This survey of psychologists suggests that psychotherapists may somewhat underestimate the number of clients who prematurely terminate therapy. Psychotherapists may also overly attribute dropping out to client-focused factors (low motivation, achieving outcomes), rather than therapist-focused factors (dissatisfaction with therapist or therapy), setting-focused factors (negative impression of the office and staff), or practically-focused factors (appointment times, cost). Many therapists reported using alliance-building and negotiating a treatment plan to retain clients. However, few therapists used other evidence-based methods like systematic outcome monitoring, and fewer still used appointment reminders. Therapists should consider therapist-focused and setting-focused reasons for client termination, and to use outcome monitoring and appointment reminders to reduce drop-outs from their practices.
What Characterizes Effective Therapists?
Wampold, B. E., Baldwin, S. A., Holtforth, M. G., & Imel, Z. E. (2017). What characterizes effective therapists. In L.G. Castonguay and C.E. Hill (Eds.) How and why are some therapists better than others? Understanding therapist effects. Washington, DC: American Psychological Association.
The research on therapist effects indicates that some therapists are more effective than others. Previous research showed that therapist characteristics like age, race, ethnicity, gender, and experience are not consistently related to patient outcomes. Neither is therapist competence and adherence to a treatment approach. In this chapter, Wampold and colleagues ask the question: what characterizes effective therapists? The research is complicated because it is difficult to disentangle therapist effects from patient factors. That is, it is possible that some clients (i.e., those who are more motivated, likeable, and psychologically minded) might create favorable conditions for some therapists to be more effective. However, recent advances in statistical methods have allowed researchers to isolate the effects of therapist characteristics from patient factors. Based on this new research, Wampold and colleagues identified four characteristics of effective therapists. (1) The ability to form an alliance across a range of patients. The therapeutic alliance is defined as the agreement on tasks and goals of therapy, and the affective bond between therapist and patient. Alliance is reliably associated with good patient outcomes. Research shows that therapists and not clients are primarily responsible for the alliance-outcome relationship. (2) Facilitative interpersonal skills – which includes verbal fluency, warmth, empathy, and emotional expression. These skills in a therapist are a strong predictor of patient outcomes. (3) Professional self doubt – or healthy skepticism about one’s abilities and skills leading to self-reflective practice has also been found to predict positive patient outcome. (4) Deliberate practice - defined as individualized training activities especially designed to improve specific aspects of an individual’s performance through repetition and successive refinement. The amount of time outside of therapy that therapists engage in improving targeted therapeutic skills predicted patient outcomes.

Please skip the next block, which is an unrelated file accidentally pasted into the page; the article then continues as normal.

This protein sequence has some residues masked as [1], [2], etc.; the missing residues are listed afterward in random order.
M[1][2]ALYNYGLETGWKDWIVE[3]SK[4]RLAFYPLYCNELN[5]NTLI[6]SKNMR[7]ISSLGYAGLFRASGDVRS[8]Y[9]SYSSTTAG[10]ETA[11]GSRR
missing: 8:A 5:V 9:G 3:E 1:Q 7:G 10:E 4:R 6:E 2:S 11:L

Some therapists are better than others - and demographics, professional affiliation, training, and adherence to a manual do not differentiate better therapists. Four factors are emerging as indicators of better therapists. Ability to develop, maintain, and repair a therapeutic alliance is well known to predict patient outcomes and it appears that therapists are largely responsible for the condition of the alliance. Therapists’ ability to be verbal, warm, and empathic is also key to patient outcomes. Professional skepticism about one’s abilities that lead to reflective practice is also an important characteristic in order to continually improve one’s abilities and monitor one’s outcomes. And, finally therapists who spend time outside of therapy deliberately and repetitively practicing skills will achieve better patient outcomes.